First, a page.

I started getting flack from my colleagues about a week and a half ago about my reclusive tendencies. It was an odd experience, being chastised by my new coworkers for not coming to eat lunch with them. I’d never felt missed like that before. In High School, it seems like a given that everyone is so busy and there are a million clubs and teams and supervision and photocopying and, and, and. You kind of expect not to see each other. But my school this year is small. There are only eleven teachers in total. So when one of us is missing, it’s obvious! I know that it’s important to get out of my shell, make friends, and be available so that I can socialize with the other adults in the building. I definitely want to, so I don’t know why I didn’t think to start with the staffroom.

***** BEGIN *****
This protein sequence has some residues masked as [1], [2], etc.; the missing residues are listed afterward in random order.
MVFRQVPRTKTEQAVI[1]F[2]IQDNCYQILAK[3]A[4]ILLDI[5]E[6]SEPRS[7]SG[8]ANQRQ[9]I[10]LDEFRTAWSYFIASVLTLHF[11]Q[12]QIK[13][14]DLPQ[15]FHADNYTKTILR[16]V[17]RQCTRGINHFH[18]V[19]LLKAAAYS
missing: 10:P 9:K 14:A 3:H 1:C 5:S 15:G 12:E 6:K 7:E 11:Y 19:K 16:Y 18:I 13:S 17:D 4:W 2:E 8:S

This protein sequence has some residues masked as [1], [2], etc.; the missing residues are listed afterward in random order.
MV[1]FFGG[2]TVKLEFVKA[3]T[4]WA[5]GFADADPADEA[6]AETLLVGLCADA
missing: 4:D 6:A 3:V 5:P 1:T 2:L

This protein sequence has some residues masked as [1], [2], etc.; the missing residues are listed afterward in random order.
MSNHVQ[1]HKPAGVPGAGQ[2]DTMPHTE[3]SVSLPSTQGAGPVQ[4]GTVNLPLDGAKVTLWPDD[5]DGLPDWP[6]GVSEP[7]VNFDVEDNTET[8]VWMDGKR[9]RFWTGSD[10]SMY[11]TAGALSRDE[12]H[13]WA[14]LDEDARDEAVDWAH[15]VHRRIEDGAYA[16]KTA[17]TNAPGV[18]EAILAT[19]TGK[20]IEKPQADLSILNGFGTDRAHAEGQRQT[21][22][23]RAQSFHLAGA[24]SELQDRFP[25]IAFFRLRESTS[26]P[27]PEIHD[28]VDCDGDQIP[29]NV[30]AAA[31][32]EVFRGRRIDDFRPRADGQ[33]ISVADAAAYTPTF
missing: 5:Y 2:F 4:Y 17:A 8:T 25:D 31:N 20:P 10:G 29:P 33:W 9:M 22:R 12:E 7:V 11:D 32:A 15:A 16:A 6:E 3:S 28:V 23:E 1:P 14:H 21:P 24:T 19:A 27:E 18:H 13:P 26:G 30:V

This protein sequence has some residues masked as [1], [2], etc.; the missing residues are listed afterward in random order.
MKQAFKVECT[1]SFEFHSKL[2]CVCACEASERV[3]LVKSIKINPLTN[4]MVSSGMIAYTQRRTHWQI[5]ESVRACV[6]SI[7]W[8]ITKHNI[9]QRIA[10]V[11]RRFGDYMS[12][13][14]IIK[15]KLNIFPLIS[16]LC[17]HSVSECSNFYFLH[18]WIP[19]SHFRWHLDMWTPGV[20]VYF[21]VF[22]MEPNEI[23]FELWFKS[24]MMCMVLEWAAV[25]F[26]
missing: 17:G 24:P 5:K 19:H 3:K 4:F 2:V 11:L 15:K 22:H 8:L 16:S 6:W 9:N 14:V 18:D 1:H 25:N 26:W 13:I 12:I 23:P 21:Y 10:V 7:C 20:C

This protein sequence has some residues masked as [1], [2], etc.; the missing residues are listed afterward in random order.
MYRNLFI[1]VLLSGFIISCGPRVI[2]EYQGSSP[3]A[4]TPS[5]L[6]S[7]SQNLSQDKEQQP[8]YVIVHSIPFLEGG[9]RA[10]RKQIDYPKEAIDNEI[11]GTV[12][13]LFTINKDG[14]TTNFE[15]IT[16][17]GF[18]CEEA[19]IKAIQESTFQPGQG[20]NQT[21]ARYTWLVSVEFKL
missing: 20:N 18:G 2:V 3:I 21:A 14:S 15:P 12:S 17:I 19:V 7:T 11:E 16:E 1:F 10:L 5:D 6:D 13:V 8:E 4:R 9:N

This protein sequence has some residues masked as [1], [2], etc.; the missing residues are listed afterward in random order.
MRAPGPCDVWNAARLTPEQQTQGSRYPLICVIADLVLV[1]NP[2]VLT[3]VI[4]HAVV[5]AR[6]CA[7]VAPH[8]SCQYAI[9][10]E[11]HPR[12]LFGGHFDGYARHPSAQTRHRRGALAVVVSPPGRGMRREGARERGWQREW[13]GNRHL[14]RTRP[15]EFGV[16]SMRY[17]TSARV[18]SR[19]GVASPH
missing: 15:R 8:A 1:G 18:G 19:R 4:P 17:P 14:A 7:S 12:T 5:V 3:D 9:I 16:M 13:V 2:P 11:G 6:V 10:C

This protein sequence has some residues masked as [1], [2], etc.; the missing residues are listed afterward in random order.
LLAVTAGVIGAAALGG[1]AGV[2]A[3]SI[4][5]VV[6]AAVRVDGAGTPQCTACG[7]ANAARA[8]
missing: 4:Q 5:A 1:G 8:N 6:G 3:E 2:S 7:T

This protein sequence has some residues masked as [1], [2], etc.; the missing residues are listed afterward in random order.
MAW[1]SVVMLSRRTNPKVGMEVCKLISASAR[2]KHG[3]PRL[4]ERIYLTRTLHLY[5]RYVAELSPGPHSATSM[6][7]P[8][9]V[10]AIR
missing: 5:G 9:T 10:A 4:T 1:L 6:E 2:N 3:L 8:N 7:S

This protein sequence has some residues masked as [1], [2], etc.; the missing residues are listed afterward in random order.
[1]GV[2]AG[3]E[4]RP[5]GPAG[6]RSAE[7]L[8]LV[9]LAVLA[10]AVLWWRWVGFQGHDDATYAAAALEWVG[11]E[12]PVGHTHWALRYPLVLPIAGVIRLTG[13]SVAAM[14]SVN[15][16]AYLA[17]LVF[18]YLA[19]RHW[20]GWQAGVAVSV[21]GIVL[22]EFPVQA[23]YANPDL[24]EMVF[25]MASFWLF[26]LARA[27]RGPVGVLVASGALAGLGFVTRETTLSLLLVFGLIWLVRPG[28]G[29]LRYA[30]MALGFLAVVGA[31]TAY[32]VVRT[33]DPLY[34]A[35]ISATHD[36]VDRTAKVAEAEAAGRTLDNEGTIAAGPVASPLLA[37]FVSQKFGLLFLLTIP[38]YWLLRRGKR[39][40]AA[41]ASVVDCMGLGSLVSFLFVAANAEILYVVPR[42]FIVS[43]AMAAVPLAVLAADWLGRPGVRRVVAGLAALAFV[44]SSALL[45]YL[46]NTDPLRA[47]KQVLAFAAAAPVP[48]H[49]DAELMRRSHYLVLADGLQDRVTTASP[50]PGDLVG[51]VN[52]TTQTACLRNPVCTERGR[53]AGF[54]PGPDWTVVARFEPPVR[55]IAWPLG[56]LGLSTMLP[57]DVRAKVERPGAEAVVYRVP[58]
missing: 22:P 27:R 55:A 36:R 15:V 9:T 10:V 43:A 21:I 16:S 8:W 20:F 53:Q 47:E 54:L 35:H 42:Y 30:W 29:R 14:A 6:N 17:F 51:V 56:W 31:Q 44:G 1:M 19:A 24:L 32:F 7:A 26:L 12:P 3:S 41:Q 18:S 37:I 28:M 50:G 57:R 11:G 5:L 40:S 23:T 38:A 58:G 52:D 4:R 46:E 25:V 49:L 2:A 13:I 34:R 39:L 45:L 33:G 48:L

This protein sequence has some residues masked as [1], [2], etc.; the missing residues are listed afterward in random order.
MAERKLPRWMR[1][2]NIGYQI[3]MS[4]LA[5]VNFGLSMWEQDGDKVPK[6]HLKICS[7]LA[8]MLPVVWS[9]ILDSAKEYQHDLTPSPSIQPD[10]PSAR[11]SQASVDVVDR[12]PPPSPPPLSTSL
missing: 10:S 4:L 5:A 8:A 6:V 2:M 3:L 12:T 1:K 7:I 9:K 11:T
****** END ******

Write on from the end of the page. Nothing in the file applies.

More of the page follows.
Along with coming out of my shell at work, I also made a move yesterday to join another community of teachers… on Twitter! My friend, Erin, first introduced me to Twitter two years ago. I mean, I knew of Twitter but I didn’t get what the big deal was. What would I possibly have to say that would take less than a thousand words to say, nevermind 140 characters? I am pretty much the most long-winded person I know, other than my dad. Erin insisted that it was a great PD tool, especially once I learned to incorporate hashtags in my Tweets. She told me about an hourlong, weekly chat that happens on Twitter among ELA teachers, called EngChat. ELA teachers/consultants go on Twitter between 7:00pm-8:00pm EST and use the hashtag #engchat to keep their tweets within one conversation thread. There is usually a host and a topic for the evening’s discussion, and then basically everyone who wants to join in, share, and inquire can! It’s a great way to reach out to others all over the world to discuss curriculum, best practices, new ideas, and to puzzle over continuing issues in education. You learn quickly that you are not alone. You also find some really amazing educators to add to your “Following” list.